After a night of camping near Crossville we set out again on Friday and rain was the keyword all day long. We were watching the back side of a line of storms that had torn up Arkansas on Thursday night. At Franklin we patiently waited out thunderstorm cell at the local Sonic drive-in. When it moved off we found a westbound state highway and the plan was to move toward a state park near Dickson, Tennessee. Then one of those distractions came across our path that I didn't really plan for.

Natchez Trace Parkway

The Natchez Trace Parkway is almost 500 miles of two lane highway leading from Natchez, Mississippi to Nashville. It's like the Blue Ridge Parkway in concept, but without the really tall mountains. No commercial trucks, very little traffic and lots of long sweeping curves that are guaranteed to keep the rear tire of any motorcycle from squaring up. There was rain ahead, rain to the north, and the skies toward the route of the parkway was looked best. We turned left at the double arch bridge and took the southbound route.

That big grin gets bigger in a hurry here. We went FIVE miles before seeing any other traffic. It was as if the day, and the road, was made just for us. The roadway generally follows the old Natchez Trace, a wagon track through the wilderness, it was the superhighway of the 19th century that helped open the south to the pioneers of the era. All along the road there are scenic turnouts that allow visitors to glimpse what conditions travelers of two centuries ago endured. Frankly, I'd rather put up with the inconvenience of a dead battery than push and prod an ox pulling an old wagon down a path that is shared with bears, coyotes, snakes, and other denizens of the deep forest.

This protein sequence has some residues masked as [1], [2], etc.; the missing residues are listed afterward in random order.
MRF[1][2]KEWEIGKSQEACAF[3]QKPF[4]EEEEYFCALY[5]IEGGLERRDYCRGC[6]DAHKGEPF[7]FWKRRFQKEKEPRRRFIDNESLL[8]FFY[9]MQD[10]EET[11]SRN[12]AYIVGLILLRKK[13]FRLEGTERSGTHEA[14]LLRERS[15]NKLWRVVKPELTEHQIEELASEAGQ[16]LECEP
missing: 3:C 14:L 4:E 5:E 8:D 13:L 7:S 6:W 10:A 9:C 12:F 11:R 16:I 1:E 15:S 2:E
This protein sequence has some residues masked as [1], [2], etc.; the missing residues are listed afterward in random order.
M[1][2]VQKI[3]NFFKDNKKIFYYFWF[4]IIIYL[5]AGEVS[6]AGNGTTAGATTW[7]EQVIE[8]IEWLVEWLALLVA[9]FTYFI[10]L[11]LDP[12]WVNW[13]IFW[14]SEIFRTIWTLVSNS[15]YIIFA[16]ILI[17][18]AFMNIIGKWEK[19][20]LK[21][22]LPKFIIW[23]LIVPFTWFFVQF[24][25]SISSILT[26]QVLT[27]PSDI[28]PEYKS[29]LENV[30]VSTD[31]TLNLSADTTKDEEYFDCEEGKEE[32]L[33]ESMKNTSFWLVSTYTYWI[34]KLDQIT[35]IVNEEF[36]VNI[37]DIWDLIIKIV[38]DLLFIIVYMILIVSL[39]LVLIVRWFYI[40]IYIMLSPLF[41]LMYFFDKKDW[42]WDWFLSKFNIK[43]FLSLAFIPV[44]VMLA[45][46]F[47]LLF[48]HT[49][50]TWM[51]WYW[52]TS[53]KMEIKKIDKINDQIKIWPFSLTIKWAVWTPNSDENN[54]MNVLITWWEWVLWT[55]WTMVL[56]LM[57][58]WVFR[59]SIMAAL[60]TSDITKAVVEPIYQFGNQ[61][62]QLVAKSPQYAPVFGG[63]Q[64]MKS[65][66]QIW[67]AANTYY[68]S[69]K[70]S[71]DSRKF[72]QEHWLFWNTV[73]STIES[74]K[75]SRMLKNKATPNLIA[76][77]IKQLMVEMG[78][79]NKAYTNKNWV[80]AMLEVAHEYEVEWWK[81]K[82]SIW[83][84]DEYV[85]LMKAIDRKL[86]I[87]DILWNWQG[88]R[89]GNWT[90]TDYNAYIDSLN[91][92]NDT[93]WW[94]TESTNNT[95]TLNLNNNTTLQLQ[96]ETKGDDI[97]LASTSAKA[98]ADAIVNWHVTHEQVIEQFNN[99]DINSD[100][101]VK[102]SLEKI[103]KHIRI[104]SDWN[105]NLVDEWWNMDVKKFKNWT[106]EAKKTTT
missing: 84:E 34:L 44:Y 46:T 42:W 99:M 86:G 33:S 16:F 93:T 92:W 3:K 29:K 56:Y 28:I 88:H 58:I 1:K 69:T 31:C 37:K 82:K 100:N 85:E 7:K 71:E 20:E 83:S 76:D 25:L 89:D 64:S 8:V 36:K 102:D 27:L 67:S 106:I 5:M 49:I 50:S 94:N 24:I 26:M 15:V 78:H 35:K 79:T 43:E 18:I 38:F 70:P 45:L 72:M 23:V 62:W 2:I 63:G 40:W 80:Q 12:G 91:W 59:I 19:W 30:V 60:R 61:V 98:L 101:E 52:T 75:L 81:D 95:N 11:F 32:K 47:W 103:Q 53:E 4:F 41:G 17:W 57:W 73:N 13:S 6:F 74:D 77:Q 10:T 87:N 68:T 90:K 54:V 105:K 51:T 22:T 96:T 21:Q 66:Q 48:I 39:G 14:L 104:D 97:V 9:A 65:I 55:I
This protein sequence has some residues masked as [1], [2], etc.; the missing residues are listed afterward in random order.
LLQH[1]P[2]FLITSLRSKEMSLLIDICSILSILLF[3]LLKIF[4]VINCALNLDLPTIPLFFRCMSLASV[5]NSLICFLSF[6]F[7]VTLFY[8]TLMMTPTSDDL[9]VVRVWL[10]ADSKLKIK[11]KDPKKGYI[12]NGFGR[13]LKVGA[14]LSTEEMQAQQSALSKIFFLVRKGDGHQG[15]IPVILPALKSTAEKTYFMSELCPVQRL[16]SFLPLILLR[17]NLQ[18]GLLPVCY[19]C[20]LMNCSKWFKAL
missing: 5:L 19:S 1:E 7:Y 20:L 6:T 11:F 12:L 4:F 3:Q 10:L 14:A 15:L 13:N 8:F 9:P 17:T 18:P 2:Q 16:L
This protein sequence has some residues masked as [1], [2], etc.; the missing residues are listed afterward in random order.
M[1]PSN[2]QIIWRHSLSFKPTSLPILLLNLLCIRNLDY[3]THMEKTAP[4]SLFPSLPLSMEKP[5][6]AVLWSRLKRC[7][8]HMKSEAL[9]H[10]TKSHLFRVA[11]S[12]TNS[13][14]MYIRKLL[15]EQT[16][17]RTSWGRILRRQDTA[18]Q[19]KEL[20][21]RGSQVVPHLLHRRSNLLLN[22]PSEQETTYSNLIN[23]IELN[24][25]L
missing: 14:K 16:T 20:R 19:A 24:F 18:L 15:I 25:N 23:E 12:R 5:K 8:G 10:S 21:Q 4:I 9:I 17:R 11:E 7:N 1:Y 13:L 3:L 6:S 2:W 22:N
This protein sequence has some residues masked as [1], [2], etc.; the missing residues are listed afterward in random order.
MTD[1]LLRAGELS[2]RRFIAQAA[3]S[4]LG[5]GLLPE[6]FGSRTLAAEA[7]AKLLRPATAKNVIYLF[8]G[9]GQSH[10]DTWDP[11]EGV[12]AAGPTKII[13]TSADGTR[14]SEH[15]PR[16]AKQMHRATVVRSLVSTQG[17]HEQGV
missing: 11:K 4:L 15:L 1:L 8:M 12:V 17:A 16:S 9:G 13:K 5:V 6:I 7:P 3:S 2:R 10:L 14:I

As dusk approached we found ourselves at mile marker 385 and the Meriwether Lewis burial place. The National Park campground there is small, only 32 spots. And, it's free. We seriously wanted to stay the night here and save a few dollars. But, as we rode into the campground area to select a spot for our little tent we took a good look at the skies. Both of us felt it might be a good idea to make the seven mile trip into Hohenwald first. We could get something for dinner and find a place to check weather before committing to a night in the woods without decent shelter. It turned out to be a great decision. The sprinkles that began to fall as we reached town quickly turned into a full fledged downpour, complete with high winds, thunder and lightning. But by that time we were checked into the only motel in town. The video on The Weather Channel confirm our good fortune. We had been lucky to avoid the worst weather all day long...and the storms through the night didn't bother us at all as were were tucked into nice dry beds.

Yes, the wide grins are still evident. Now we wander west into Arkansas for a couple of days. I will post photos of tornado damage by Tuesday.


Tornado Alley

Written by Lee Wonnacott.

Heber Springs, Arkansas (May 5, 2008) - We've been steadily picking off five to seven counties a day for the past three days. In fact, it's put me a bit behind in sorting out the photos and formatting up the memorial display pages.

The ride out of Tennessee was pretty uneventful. US-70 and TN-100 for most of the trip. TN-100 is a super road, but a bit boring. It's miles and miles of nice hills, but straight as an arrow till in connects with US-70 outside of Memphis. If you want to make time in southwest Tennessee and don't want to put up with the traffic on the Interstate then 100 is a great alternative.

The Ringer

Written by Lee Wonnacott.

Sapphire, NC (April 17, 2008) - I'm out on a short solo loop from Gold Hill through northern Georgia and southern Tennesse. The plan is to see how much better time a lone rider can make as opposed to two of us sharing the road. So far I find myself much more contemplative and focused on the task of documenting memorials. I'm also learning that it's pretty easy to walk away from the bike and follow a mountainside trail down to a waterfall or other natural attraction.